Book Review: The Magicians Nephew (1955)

It’s well known that the Narnia books all borrow elements from Christianity to form the backbone of their narrative. At time, the narrative can be mere suggestion or buried in subtext. In other books like The Lion, The Witch and the Wardrobe, the subtext is less subtle. Aslan is Narnia’s representation of the incarnate Christ (in subtext and text). That book is very specifically a story of the resurrection of Christ and the redemption of a fallen world.

Up until now, I hadn’t read past the first novel in the series. I recall loosely trying to read the novel I just read this past weekend as a small child and being terribly confused by the plot. Approaching the book and the series as an adult, I have more complex thoughts on the series now. The Magicians Nephew, the second to last Narnia book published, is similarly a rather flippant adaptation of the Genesis creation story. It carries over most of Lewis’s ideas in the series and approaches the topic of Narnia’s creation with deft and fascinating tangents. Naturally it’s not a clean adaptation.

As is usual, our two leads are two children. Digory and Polly are two children exploring their neighborhood when they stumble upon his uncle’s secret den where they discover a great secret. As it turns out, their uncle is the last surviving magician on Earth. His the descendent of the last Fairy Godmother and he’s dedicated his adult life to occult experiments and magic. As it turns out, he has successfully discovered a way to travel between universes using magical rings. Initially he only tested it successfully on hamsters. When he tests two of the rings on his relatives, the two children are awoken in a strange world where they are faced with temptation and accidently unleash an unexpected evil onto a new world.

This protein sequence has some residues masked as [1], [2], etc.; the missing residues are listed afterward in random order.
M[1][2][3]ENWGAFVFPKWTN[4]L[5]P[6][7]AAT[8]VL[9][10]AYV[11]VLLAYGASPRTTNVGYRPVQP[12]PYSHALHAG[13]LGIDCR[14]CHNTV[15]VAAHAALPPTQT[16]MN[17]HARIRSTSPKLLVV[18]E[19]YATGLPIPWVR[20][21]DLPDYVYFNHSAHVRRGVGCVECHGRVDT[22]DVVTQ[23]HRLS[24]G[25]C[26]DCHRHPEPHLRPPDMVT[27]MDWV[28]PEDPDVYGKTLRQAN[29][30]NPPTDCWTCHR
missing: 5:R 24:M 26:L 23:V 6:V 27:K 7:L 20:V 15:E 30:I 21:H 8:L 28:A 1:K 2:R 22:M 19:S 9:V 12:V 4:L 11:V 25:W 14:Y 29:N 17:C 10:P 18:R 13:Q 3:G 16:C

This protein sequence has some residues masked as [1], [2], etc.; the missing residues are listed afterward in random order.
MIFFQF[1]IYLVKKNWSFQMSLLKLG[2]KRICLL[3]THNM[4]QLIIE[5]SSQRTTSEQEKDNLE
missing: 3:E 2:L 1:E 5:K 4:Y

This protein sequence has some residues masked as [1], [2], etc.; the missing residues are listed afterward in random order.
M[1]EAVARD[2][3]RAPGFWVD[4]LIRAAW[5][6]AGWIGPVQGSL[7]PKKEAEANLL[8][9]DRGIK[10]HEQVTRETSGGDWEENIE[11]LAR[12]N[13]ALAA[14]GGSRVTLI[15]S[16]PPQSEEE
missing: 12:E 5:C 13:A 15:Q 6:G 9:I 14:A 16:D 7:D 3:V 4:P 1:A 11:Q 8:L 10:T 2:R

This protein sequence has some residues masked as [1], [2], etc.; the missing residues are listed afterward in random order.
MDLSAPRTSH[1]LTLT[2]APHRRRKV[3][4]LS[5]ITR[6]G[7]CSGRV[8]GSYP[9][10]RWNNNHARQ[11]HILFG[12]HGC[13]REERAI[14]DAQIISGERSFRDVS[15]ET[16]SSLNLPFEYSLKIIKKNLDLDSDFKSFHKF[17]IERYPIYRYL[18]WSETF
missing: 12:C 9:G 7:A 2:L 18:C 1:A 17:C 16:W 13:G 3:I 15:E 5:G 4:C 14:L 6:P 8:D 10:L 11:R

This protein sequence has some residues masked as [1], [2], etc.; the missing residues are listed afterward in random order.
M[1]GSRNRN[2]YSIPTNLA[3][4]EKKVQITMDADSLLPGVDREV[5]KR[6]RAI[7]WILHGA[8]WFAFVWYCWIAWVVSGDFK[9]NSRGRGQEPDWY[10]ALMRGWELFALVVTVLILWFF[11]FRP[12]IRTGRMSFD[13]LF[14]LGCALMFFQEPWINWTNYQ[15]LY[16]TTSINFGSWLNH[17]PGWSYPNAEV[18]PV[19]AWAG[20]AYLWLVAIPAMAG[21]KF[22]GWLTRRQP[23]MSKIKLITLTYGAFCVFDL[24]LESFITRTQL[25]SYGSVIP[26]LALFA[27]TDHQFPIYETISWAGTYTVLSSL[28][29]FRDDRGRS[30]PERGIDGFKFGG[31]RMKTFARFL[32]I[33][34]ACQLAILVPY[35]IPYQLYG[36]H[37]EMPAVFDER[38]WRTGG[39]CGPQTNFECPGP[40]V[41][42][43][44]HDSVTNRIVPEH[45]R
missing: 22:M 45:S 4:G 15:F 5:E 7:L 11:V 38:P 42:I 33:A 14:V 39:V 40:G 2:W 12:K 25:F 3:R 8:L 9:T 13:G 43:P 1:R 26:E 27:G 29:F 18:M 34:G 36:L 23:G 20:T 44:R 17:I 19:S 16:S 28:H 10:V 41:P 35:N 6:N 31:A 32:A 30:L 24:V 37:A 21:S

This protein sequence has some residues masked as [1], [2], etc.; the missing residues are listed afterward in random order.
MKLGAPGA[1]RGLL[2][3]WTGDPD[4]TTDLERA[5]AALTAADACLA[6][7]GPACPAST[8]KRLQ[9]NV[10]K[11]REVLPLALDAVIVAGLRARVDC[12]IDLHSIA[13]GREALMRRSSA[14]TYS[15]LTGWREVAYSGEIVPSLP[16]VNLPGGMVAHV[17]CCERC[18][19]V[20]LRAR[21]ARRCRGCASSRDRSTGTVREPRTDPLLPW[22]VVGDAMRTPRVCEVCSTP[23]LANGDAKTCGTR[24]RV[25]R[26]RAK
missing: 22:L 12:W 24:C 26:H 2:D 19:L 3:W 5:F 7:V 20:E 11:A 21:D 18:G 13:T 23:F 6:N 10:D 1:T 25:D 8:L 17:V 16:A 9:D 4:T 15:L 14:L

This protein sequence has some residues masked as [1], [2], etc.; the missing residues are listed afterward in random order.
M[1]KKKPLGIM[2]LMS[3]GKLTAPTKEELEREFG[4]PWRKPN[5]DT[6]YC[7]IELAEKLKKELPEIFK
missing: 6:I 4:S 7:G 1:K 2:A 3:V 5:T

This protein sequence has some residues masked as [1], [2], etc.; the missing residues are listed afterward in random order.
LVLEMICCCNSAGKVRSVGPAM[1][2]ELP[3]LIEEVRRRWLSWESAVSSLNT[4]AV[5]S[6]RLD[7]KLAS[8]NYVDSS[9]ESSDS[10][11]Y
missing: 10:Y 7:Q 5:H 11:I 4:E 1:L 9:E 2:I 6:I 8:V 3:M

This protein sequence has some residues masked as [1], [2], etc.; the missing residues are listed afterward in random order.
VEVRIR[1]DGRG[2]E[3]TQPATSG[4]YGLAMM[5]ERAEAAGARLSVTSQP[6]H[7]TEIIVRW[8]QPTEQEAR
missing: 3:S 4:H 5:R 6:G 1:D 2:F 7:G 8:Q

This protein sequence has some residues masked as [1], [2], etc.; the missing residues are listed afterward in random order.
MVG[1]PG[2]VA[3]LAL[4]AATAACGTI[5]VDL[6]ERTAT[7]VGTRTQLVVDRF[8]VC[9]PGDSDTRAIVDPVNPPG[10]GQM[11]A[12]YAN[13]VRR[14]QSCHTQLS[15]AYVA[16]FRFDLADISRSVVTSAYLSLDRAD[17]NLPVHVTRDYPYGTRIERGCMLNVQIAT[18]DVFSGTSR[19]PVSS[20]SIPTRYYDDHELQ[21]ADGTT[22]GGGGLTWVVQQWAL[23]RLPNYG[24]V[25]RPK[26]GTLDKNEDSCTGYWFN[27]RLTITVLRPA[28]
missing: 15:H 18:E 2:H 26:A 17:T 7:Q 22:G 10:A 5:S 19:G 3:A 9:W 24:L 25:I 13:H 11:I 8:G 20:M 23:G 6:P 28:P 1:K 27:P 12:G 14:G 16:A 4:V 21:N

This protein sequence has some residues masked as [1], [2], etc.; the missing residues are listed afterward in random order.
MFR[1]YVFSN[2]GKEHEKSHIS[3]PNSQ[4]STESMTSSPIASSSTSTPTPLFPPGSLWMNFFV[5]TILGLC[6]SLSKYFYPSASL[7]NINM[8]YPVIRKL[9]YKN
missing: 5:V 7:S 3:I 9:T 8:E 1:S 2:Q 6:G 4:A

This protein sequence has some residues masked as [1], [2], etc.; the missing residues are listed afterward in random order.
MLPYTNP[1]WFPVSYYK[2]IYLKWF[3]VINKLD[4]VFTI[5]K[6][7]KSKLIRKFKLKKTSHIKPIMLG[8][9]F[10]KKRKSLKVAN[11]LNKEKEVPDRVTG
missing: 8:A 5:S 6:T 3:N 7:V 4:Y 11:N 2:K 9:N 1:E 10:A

There are two major events in the novel that are explored in the book that are relevant to the overall story of Narnia: the resurrection of the White Witch and the Formation of Narnia by Aslan.

We discover early in the book what the true nature and identity of the white witch is. As becomes evident, she isn’t a natural denizen of Narnia. She’s not even one of Aslan’s subordinates (which I’d long assumed given that she seems to have some claim to Narnia in the original novel). As in The Lion, The Witch and the Wardrobe, Jadis is the story’s metaphorical stand-in for Lucifer. She’s immensely strong but her greatest strength in the story is her ability to tempt. She tempts Digory and Polly to resurrect her (unknowingly), she tempts the Magician to be her servant and she ultimately tempts the children to further unleash evil onto Narnia.

It’s interesting then that the story treats evil as something alien and unnatural to Narnia. Evil doesn’t form in the heart of creation so much as it is introduced like a predator into a foreign ecosystem. Her role is primarily to corrupt and expand her influence like a cancer which she will ultimately do up until the point where Aslan’s magic is greater than hers.